When Chelsey Hess found out she was pregnant at age 15, she had a fantastic support system that included her boyfriend, Anthony Pissos; their parents and friends; as well as a program at Wheeling Park High School to help keep her on track to graduate.
Hess acknowledges not all teen moms are that fortunate, which is why the 18-year-old student at West Liberty University and mom of 22-month-old Maveric has signed on to be a volunteer mentor with a new group called Young Lives, a ministry of Ohio Valley Young Life.
"I've heard of Young Life, but I've never been to it," said the 2013 Park graduate, speaking of the youth ministry that has served students in local high schools for 40 years. "I really hope that Young Lives does help out these girls. I hope they get something from this, and I hope they keep on coming, because they need all the support they can get," Hess said.
Teen moms and their children gather in this photo provided by the national office of Young Lives, a ministry of Young Life. A Young Lives Ohio Valley group is kicking off Saturday with a free dinner and trip to Boo at the Zoo.
Chelsey Hess and son Maveric, 2.
She is one of eight volunteer mentors coordinated by part-time Young Lives staff member Leah Mick of Wheeling.
The first meeting will be at Boo at the Zoo on Saturday that includes dinner beforehand at Covenant Community Church and door prizes. Typically, meetings will take place the second and fourth Thursdays of each month at a mentor's home, with a home-cooked dinner and child care provided by volunteers while the moms get to know one another and learn about God's love. They also will meet one Saturday a month for a special event.
"Young Lives gives teen girls a chance to be teens and have fun, but also have support from other teen moms and mentors in an environment where they will receive unconditional love," said Mick.
"Our mentors will not just help equip them to be good moms but will walk through this challenging time with them as a trusted friend and help guide them towards healthy choices," said Kirk Wilson, Ohio Valley Young Life area director.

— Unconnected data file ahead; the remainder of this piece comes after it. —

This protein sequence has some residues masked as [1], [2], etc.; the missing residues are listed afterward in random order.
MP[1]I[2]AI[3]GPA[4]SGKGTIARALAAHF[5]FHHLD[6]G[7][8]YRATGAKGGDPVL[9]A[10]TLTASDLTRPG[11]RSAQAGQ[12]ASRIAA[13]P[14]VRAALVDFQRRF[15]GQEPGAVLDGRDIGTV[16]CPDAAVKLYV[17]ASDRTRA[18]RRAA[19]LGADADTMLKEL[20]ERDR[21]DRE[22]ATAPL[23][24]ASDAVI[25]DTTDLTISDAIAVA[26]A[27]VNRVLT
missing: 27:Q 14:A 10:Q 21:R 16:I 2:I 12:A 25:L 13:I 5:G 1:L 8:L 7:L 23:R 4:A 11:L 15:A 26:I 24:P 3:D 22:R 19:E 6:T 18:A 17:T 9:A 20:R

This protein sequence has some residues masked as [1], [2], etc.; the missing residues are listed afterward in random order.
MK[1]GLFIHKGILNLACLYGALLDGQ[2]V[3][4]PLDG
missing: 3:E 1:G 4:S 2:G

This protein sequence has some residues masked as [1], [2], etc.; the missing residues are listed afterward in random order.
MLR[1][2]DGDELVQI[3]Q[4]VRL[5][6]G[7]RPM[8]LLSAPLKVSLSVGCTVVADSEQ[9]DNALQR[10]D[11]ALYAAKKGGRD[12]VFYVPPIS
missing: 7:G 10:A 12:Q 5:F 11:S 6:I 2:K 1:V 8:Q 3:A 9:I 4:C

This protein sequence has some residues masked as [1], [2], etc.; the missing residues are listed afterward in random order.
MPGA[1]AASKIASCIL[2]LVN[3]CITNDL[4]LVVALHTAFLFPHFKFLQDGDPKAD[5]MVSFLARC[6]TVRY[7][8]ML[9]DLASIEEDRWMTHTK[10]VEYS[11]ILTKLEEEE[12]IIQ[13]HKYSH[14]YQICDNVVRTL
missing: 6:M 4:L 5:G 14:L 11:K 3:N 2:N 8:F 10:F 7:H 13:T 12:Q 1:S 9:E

Mentors range in age from 18 to 60 and have Christian backgrounds, Mick said. Girls from any faith, or no faith, are welcome to all meetings and events.
Mick said the girls can bring their babies to all meetings, and everything is free, including any baby supplies the moms may need. Young Lives is seeking donations of diapers, baby wipes, baby soap and shampoo, and new or gently used clothing to give the moms. Transportation is provided to all meetings and events, Mick said, by the mentors, all of whom have undergone both criminal background checks and driver's screenings.
Mick is aware of other local resources serving teen moms, such as the Gabriel Project of West Virginia - in fact, her sister, Kate Marshall of Wheeling, has been a Gabriel Project volunteer for many years - and she said her goal is not to duplicate services but to meet the moms where they are, love them and point them toward local resources.
Mick got connected to Young Lives because she had been talking about wanting to start such a group ever since she and her husband Adam, a co-pastor at Covenant Community Church, moved to Wheeling two years ago. Young Life leadership recognized the need and knew of her interest. Mick said her own mother was a teen mom who had a great deal of support from her father's mother. Like Hess, Mick wants to be that support for others.
"We think these girls are really brave for choosing to keep their babies and support them. That's a really tough job," Mick said.
Hess said because she's "been there, done that," she can help others with coping strategies and empower them to stand up for themselves and their children in a society where many people treat them disrespectfully.
"I can tell them it's not the end of the world. You can get through this."
For information, call Mick, 304-780-3476, email email@example.com or find them on Facebook, Ohio Valley Young Lives.